The good news? Both of those seasons turned out fine. The Bucs won their road opener the following weekend each time and ended up in the NFC Championship Game in 1999 and as Super Bowl victors in 2002. This year's squad travels to Atlanta next weekend for its first division test.

There are certainly reasons for concern, however. Though RB Cadillac Williams looked loose and sharp, the running game gained only 26 yards, in part because the Bucs were playing catch-up all day. QB Chris Simms was intercepted three times overall and was forced into a high percentage of dump-off passes. The defense tightened considerably after struggling on the first drive but failed to create a single turnover. And the Ravens were able to run the ball fairly effectively late in the game when their main goal was to drain the clock.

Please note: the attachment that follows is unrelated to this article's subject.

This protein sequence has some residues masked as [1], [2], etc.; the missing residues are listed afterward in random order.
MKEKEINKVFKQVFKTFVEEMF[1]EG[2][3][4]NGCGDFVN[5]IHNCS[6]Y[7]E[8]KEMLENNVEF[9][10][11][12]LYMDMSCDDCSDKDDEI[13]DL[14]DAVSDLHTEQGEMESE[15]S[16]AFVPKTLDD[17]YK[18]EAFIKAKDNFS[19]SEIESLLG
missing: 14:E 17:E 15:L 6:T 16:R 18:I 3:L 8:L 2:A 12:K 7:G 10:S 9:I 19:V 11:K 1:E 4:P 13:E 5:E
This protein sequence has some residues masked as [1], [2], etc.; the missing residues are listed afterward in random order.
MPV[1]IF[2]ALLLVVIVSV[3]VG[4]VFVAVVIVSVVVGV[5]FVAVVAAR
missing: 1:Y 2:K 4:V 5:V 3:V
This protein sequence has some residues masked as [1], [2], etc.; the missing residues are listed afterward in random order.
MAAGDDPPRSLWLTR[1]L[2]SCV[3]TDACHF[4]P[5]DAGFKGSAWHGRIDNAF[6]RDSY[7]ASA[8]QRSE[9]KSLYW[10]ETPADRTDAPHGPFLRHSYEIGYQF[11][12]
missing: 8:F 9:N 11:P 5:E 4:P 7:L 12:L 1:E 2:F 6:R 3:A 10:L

It was no surprise that defense ruled the day in the third-ever meeting between the Bucs and Ravens, widely considered the two best defensive teams of the last decade. There were three former NFL Defensive Players of the Year on the field Sunday, in fact, but it was also little surprise when two-time award-winner Ray Lewis emerged as the biggest playmaker.

It was his tipped pass that led to the second of those picks, and his sack moments later allowed the Ravens to get the ball back one more time before halftime. Lewis finished with one sack, three passes defensed and seven tackles, including the hit of the game, a leveling of RB Michael Pittman near the Ravens goal line on a third-down pass attempt in the third quarter. Down by 20, the Bucs went for it on fourth down and Lewis stopped that, too, tipping away a pass intended for WR Michael Clayton.

Baltimore's first interception was turned in by Chris McAlister, who leaped for a pick on the left sideline and returned it 60 yards for a touchdown to make it 14-0 on the first play of the second quarter.